Gardeners with a little more space, like a small, sunny rear patio or yard, should consider growing one or more vertical gardens. Clever vertical planters are being designed to allow lots of vegetables to be grown in a small space. There are also plenty of DIY vertical garden designs to consider if you are the creative type. Whether you choose a premade product or go for a less expensive make-your-own vertical garden, make sure that the design allows for easy irrigation, holds enough soil for plants to grow well, and will last for a long time.
Smaller vegetables and fruits are made for container growing, so choose varieties better suited to pot culture. This includes non-vining bush tomatoes, such as ‘Mountain Merit‘ and ‘Celebrity‘, both AAS winners. The tiny, cute cherry tomato Tempting Tomatoes® Patio Sunshine is another excellent choice. These are just a few of the many quality little tomatoes available. Tiny bush basils are fun to grow at the base of potted tomatoes. Windowbox Mini from Renee’s Garden Seeds is a superior little basil that’s very easy to start from seed.
There are plenty of other compact bush vegetables, such as ‘Bush Pickle‘ cucumber, the little butternut ‘Butterbush‘, and compact zucchini ‘Fordhook‘. If you like melons, the compact ‘Minnesota Midget‘ cantaloupe and short-vined watermelon ‘Bush Sugar Baby‘ both grow well sprawling from a large pot. Strawberries of all types are great for pots. The beautiful Berried Treasure® strawberries, with their double pink, red, or white blossoms, also yield delicious sweet berries through summer.
Some vegetables and fruits grow beautifully in large hanging baskets. As with the pots, go big to minimize watering and maximize performance. The best vegetables for hanging are cascaders, such as compact tomatoes, strawberries, dwarf cucumbers, and peppers. The new, compact Pot-a-Peño jalapeño pepper is ideal for hanging baskets. This variety is also a 2021 AAS award winner, so it is sure to perform well.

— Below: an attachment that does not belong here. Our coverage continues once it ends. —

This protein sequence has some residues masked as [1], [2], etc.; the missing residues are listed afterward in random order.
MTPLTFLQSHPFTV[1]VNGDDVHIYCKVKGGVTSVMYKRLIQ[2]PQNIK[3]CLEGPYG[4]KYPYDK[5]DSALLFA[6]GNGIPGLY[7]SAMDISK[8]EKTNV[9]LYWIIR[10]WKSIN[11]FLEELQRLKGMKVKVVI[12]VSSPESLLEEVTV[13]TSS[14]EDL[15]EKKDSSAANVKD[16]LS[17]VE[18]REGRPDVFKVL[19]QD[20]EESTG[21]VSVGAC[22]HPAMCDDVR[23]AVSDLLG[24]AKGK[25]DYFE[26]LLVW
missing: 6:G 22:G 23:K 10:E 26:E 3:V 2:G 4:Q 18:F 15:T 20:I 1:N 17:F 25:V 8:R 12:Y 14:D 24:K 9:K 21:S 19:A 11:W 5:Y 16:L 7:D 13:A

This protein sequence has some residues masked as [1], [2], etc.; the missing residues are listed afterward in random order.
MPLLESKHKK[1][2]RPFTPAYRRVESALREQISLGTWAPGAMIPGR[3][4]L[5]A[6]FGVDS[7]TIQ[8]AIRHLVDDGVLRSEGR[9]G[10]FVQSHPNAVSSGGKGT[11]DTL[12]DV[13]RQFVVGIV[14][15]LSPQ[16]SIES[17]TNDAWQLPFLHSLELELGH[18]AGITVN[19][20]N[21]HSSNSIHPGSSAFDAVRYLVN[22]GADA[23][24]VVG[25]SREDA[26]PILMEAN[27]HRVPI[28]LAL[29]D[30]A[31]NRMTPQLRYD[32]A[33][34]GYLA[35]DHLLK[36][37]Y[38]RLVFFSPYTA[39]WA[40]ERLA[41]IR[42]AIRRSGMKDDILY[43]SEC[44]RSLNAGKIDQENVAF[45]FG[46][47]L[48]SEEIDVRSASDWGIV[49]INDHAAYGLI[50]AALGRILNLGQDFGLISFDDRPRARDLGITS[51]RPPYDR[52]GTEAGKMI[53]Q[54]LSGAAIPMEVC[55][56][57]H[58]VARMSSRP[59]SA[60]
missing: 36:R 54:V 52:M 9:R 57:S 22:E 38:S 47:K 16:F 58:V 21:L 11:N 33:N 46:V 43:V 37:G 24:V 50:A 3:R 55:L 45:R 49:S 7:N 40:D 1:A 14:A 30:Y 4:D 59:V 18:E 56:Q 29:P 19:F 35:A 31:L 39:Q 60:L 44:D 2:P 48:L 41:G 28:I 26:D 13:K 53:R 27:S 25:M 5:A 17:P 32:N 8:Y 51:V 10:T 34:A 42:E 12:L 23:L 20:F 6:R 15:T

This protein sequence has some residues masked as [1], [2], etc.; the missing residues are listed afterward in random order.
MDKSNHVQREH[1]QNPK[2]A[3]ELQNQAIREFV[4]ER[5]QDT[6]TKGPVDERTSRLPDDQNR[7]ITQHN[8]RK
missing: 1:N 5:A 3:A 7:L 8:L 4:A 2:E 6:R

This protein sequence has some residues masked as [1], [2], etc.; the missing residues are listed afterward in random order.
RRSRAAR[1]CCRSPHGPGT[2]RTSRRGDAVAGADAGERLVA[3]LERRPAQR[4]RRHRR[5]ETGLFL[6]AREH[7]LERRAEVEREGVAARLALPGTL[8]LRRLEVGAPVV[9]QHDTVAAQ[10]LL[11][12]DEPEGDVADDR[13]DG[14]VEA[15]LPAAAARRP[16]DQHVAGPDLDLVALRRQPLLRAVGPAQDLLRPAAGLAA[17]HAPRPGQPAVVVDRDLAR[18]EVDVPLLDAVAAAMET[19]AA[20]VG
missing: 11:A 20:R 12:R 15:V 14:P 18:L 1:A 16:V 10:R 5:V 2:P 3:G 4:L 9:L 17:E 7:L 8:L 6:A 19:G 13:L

Rotate Potted Vegetables
Vegetable gardening is a dynamic process. Gardeners have to shift from cool-season spring vegetables to warm-season summer vegetables back to cool-weather crops. In between, smart gardeners rotate their crops to continue the harvest and encourage garden health. Plan to harvest and plant, harvest and plant until fall to boost your garden’s yields and diversity of crops. Seasonal planting and rotation keep soil diseases and pests from taking hold. (Click here to learn more about rotating vegetables.)
Maintain to Maximize Production
Place containers and gardens where they get maximum sunlight. Eight hours a day or more is recommended. Start with great soil that holds water well, has ample air space, and drains well. Black Gold®Natural & Organic Potting Mix is ideal for growing all types of vegetables in containers and it is OMRI Listed® for organic gardening. It’s wise to add a little Black Gold Earthworm Castings Blend 0.8-0.0-0.0, which is rich in nitrogen, to pots with greens and herbs. Change a pot’s soil every two to three years because peat-based potting mixes break down, lose structure, and acidify over time.